# Phase space Lagrangian?

Reading out of this lecture series we define a phase space Lagrangian $\mathcal L$ to be a function of $4n+1$ variables namely $q,\dot q,p,\dot p,t$. My question is, what space is this function defined on? (I know that the $\dot p$ is there for names sake only).

My stab at an answer is it is a product space between $\mathcal L:TQ\times T^*Q\times \mathbb R\to \mathbb R$ since we are dealing with both velocity and momentum (where $Q$ is a configuration manifold). However this makes zero intuitive sense to me. If indeed it is phase space, my understanding was that taking the fibre derivative with respect to a function on the tangent bundle changed the velocity coordinates to momentum coordinates - the Legendre transform?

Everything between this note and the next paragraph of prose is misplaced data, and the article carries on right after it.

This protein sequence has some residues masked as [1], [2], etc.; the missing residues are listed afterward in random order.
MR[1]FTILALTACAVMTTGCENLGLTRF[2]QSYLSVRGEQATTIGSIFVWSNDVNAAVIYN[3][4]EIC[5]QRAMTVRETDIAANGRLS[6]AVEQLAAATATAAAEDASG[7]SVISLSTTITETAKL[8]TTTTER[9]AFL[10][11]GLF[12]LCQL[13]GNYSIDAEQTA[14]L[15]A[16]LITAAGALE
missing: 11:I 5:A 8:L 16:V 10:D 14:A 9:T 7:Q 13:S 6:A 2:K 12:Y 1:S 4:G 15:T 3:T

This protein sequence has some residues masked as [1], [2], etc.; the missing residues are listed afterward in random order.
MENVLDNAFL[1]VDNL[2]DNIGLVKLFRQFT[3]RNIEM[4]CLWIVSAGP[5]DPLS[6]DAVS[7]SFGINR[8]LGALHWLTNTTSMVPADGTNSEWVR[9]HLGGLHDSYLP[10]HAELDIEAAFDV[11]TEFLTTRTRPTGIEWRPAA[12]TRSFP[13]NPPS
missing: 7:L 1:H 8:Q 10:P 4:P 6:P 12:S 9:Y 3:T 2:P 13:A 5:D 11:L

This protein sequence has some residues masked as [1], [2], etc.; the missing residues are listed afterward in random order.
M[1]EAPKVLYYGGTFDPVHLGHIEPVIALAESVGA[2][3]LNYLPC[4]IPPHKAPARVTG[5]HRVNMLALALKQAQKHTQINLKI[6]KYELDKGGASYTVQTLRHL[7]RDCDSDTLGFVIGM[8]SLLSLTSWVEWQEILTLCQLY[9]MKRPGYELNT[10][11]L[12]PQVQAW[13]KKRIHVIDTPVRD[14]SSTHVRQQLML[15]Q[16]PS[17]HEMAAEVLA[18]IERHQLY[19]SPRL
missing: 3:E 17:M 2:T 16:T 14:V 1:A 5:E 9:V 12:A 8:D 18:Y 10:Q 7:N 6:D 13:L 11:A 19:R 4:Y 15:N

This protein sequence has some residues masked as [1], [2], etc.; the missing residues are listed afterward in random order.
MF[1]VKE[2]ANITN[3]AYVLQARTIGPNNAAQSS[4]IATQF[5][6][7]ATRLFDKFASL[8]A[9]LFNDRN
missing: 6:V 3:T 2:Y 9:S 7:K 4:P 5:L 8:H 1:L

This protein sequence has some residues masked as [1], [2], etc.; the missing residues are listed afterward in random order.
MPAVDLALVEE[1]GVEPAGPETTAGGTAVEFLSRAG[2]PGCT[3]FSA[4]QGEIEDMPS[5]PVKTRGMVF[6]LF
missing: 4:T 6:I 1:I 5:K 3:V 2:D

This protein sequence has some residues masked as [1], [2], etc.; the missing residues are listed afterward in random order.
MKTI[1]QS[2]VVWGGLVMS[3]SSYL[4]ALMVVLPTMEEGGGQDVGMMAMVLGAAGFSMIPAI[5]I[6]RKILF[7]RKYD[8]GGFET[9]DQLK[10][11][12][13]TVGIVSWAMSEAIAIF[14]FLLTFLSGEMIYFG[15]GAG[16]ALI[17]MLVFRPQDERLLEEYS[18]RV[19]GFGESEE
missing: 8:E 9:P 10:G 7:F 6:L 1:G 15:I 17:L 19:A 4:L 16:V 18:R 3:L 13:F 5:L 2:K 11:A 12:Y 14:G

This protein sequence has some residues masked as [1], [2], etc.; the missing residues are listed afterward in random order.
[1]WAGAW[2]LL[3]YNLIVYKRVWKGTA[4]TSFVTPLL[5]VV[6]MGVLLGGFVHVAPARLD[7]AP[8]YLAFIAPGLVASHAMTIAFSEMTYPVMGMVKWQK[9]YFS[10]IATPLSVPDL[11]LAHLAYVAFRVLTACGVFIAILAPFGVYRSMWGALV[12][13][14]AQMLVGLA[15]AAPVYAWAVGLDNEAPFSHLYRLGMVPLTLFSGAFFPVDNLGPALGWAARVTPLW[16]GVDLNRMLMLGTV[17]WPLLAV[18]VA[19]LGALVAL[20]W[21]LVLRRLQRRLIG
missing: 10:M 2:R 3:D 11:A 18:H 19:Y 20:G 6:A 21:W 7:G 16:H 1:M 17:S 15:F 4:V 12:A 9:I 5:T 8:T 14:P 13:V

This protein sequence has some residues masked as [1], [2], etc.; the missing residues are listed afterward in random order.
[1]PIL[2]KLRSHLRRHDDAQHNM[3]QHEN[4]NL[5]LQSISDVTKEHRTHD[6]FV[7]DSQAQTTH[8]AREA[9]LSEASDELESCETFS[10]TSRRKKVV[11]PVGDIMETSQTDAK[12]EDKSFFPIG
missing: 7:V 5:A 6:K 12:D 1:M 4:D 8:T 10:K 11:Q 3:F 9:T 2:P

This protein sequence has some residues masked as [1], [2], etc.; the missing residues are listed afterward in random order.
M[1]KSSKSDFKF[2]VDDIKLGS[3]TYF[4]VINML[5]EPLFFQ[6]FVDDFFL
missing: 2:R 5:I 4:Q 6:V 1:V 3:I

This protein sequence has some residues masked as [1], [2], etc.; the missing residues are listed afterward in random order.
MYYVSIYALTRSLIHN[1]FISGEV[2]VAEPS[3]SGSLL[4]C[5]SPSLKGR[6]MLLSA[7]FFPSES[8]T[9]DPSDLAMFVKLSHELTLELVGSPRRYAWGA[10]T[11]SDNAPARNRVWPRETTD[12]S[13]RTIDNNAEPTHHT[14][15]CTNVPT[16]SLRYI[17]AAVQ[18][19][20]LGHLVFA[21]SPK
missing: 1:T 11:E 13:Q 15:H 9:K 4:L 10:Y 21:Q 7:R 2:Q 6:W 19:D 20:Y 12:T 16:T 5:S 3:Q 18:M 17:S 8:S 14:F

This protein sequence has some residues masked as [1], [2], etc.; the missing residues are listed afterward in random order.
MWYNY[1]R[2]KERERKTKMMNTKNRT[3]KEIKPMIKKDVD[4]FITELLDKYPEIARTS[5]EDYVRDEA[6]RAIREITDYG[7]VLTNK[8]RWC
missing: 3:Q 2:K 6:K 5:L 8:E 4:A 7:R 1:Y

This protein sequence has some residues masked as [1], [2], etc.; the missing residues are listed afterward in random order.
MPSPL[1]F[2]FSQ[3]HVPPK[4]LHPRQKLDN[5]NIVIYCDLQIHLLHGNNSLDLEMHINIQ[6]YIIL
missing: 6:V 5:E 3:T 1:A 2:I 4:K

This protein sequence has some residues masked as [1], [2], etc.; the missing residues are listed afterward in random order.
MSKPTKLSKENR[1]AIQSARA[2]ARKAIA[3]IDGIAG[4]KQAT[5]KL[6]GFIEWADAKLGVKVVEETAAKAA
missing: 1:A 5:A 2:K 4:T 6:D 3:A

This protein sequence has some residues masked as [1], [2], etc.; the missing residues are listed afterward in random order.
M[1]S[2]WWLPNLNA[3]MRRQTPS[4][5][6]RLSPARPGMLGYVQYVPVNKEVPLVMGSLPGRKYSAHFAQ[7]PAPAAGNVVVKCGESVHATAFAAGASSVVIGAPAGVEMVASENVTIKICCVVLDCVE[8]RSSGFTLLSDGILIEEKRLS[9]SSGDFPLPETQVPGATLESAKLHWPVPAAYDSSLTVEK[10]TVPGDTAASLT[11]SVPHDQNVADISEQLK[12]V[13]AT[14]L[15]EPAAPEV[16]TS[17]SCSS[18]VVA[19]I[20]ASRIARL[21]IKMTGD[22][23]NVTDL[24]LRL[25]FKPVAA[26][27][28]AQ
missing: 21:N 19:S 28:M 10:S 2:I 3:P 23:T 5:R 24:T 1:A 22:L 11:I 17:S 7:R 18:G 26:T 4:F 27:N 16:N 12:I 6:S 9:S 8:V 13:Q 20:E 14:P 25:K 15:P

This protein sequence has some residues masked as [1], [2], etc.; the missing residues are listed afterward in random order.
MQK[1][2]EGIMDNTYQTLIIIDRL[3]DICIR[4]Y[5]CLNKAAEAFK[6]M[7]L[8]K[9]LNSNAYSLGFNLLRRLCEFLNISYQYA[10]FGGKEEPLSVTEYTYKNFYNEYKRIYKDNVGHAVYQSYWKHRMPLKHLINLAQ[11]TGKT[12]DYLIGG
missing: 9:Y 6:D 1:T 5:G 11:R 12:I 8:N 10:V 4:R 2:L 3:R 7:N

1. If $Q$ is configuration space, then the Lagrangian is a function $L: TQ\times \mathbb{R}\to \mathbb{R}$.
2. Let the cotangent bundle $M:=T^{\ast}Q$ be the corresponding phase space.
3. The Hamiltonian/phase space Lagrangian is a function $L_H: TM\times \mathbb{R}\to \mathbb{R}$.
Let $X$ be the phase space. Then $L_\text{ph}(q,p,\dot{q},\dot{p},t)$ is a function on $TX\times \mathbb{R}$1, since the coordinates of $TX\times\mathbb{R}$ are precisely the coordinates of $X$, i.e. $(q,p)$ and their derivatives $(\dot{q},\dot{p})$ (and time $t$).
If Hamilton's equations are fulfilled, there are relations among $q,\dot{q},p,\dot{p}$ (the defining relations of the Legendre transformation) that reduce $L_\text{ph}(q,\dot{q},p,\dot{p},t)$ to the usual Lagrangian $L(q,\dot{q},t)$.
1In full analogy to the usual Lagrangian $L(q,\dot{q},t)$ being a function on $TQ\times\mathbb{R}$, where $Q$ is the $q$-space ("configuration space").